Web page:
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Hiding in Plain Sight: Identifying Psychopaths and Sociopaths

By HERWriter
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Hiding in Plain Sight: How to Identify Psychopaths and Sociopaths ViewApart/Fotolia

They often pride themselves — even in the comments on articles such as these — about how they fly below the radar, how they “pass” as normal, even as charming. They are master manipulators.

A new boyfriend love-bombs you, reads your weaknesses and deepest desires, then constructs a persona which perfectly complements you. A dream come true.

But he’s divorced from true emotion, only able to mimic the expected emotions in any situation. Your boyfriend is a psychopath.

Eventually, the psychopath’s carefully constructed facade starts to crumble, and you notice inconsistencies in his back story, a plague of broken promises, and a stone-cold lack of empathy.

Antisocial Personality Disorders

The terms "psychopath" and "sociopath" are not perfectly interchangeable, according to the Diagnostic and Statistical Manual of Mental Disorders. DSM-5 lists both sociopathy and psychopathy under the heading of Antisocial Personality Disorders (ASPD).

Psychopaths and sociopaths share these traits: (3)

- A complete disregard for laws and social mores

- A disregard for the rights of others

- A lack of remorse or guilt

- A tendency towards violent behavior

Think of psychopaths as cold, calculating and manipulative. (1) They are socially dominant, greasing the social wheels to achieve their goals, whether it’s a promotion, your love and admiration, or custody of the children in a divorce. (2)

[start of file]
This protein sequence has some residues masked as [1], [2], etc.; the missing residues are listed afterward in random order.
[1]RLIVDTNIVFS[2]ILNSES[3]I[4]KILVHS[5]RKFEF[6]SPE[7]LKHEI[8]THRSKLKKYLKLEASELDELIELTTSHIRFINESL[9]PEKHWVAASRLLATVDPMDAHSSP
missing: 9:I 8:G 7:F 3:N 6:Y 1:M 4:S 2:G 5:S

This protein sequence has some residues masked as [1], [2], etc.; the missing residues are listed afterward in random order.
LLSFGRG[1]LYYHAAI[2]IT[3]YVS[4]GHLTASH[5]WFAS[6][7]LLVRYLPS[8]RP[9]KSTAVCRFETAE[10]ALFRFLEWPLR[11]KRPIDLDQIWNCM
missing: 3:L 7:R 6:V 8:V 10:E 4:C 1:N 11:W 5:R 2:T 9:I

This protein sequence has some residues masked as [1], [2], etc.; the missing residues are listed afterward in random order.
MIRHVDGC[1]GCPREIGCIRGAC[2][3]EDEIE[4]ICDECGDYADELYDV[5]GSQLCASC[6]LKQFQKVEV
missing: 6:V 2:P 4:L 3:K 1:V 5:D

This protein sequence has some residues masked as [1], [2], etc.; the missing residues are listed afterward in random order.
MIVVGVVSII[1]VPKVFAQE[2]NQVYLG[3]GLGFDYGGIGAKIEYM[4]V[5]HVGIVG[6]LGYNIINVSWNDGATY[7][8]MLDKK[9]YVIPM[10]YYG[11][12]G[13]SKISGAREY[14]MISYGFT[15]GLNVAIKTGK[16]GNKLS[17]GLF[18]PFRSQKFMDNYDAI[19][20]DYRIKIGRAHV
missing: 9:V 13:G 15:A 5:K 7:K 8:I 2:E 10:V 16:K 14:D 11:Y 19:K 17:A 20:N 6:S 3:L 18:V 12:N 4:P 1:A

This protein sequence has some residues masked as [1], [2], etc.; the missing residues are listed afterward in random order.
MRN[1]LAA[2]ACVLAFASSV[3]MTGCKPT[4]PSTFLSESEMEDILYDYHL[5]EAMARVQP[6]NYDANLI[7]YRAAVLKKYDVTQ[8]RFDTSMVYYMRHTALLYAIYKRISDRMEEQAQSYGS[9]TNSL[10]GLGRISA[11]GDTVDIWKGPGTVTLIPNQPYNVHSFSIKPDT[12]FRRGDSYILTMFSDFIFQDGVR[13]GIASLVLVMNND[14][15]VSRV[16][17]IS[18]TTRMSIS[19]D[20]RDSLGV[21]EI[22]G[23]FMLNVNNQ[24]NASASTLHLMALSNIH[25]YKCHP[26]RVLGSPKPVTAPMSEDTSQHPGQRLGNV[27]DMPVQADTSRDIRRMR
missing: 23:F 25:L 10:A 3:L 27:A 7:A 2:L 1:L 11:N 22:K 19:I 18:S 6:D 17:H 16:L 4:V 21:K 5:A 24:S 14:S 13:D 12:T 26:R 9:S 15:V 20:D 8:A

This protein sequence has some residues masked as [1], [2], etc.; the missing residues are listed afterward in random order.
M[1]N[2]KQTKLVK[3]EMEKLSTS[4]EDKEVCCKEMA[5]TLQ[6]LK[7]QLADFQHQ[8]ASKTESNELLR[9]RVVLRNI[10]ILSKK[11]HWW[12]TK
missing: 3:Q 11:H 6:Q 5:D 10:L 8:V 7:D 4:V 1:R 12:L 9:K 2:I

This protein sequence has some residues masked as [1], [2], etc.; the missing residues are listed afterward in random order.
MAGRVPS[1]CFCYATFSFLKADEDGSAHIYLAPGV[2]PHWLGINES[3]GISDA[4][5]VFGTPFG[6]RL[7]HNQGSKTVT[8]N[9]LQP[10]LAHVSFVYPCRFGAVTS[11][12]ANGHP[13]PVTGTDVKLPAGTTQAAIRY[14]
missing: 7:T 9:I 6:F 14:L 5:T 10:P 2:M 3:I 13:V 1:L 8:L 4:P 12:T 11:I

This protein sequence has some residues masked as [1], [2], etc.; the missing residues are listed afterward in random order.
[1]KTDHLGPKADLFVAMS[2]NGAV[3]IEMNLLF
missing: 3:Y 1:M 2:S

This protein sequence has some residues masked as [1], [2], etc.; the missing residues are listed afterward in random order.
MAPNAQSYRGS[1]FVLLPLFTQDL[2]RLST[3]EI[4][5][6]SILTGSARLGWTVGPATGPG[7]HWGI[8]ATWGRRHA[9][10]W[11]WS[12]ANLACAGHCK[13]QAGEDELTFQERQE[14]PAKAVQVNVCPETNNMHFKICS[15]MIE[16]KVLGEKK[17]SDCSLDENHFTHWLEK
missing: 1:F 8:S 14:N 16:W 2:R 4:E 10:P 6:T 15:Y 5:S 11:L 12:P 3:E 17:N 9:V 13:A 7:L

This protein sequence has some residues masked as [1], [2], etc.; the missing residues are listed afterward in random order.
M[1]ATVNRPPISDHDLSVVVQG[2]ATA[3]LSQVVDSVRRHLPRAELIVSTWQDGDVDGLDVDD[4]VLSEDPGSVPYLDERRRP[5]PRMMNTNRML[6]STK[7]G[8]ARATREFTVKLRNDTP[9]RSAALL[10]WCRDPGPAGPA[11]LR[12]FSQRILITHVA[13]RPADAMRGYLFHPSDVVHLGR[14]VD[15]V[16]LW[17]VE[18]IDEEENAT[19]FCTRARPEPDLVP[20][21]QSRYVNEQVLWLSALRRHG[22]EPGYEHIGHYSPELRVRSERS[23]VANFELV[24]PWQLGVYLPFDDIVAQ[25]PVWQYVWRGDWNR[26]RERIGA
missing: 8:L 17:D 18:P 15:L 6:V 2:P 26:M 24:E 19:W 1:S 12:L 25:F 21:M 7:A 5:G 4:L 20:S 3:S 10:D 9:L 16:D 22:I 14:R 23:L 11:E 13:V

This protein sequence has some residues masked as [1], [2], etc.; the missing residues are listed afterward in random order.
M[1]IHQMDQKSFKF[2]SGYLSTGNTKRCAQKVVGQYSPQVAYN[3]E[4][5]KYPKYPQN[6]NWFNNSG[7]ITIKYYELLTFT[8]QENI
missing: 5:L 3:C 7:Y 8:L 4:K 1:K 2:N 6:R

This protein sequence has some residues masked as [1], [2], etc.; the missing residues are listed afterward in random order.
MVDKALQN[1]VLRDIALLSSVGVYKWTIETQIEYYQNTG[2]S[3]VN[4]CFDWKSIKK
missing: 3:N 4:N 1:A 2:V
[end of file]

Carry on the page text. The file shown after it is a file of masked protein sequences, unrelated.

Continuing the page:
Sociopaths, on the other hand, don’t try so hard to ingratiate themselves. They don’t care if you like them. (1) They’re more introverted, have difficulty forming attachments and tend to be indifferent to societal norms and expectations.(2)

While sociopaths have a hard time holding down a job, CEOs and lawyers are the professions that attract the most psychopaths.(5)

Psychopaths seem to be born, and sociopaths created. Psychopaths have a physiological defect — the part of their brain responsible for impulse control and emotions is underdeveloped.(3)

This defect, combined with environment, results in this most dangerous of antisocial personality disorders.

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We value and respect our HERWriters' experiences, but everyone is different. Many of our writers are speaking from personal experience, and what's worked for them may not work for you. Their articles are not a substitute for medical advice, although we hope you can gain knowledge from their insight.

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